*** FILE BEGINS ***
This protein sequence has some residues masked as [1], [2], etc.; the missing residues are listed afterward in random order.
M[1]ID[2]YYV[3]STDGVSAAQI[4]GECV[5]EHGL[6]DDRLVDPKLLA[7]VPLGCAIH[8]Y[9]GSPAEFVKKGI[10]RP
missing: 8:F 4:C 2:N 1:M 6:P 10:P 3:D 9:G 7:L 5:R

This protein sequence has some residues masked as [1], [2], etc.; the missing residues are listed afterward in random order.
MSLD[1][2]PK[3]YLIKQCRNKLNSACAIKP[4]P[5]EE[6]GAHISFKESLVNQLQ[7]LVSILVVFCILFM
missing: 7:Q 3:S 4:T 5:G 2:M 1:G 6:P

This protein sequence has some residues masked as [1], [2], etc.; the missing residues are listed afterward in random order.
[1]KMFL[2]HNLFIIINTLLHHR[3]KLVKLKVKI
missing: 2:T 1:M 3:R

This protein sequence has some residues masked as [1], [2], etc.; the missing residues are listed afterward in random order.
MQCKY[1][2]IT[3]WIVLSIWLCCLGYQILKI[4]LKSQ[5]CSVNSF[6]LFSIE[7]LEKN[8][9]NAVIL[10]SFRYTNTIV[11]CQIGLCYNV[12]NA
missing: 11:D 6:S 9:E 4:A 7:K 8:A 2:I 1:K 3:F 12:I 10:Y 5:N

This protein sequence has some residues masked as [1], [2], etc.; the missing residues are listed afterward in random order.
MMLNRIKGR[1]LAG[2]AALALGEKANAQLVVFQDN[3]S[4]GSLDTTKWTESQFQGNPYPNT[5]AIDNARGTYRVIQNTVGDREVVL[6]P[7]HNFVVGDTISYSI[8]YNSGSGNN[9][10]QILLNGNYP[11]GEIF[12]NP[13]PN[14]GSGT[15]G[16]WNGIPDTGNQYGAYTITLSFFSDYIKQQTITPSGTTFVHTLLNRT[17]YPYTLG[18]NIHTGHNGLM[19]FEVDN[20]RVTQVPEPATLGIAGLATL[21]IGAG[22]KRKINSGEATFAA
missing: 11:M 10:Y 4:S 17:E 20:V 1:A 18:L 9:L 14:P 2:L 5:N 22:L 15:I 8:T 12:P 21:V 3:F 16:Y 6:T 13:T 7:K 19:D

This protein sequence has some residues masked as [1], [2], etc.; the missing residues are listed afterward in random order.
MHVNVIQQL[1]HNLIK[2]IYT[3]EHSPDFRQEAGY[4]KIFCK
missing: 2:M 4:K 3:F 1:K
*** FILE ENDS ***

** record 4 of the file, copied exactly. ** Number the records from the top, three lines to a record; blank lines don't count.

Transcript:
This protein sequence has some residues masked as [1], [2], etc.; the missing residues are listed afterward in random order.
MQCKY[1][2]IT[3]WIVLSIWLCCLGYQILKI[4]LKSQ[5]CSVNSF[6]LFSIE[7]LEKN[8][9]NAVIL[10]SFRYTNTIV[11]CQIGLCYNV[12]NA
missing: 11:D 6:S 9:E 4:A 7:K 8:A 2:I 1:K 3:F 12:I 10:Y 5:N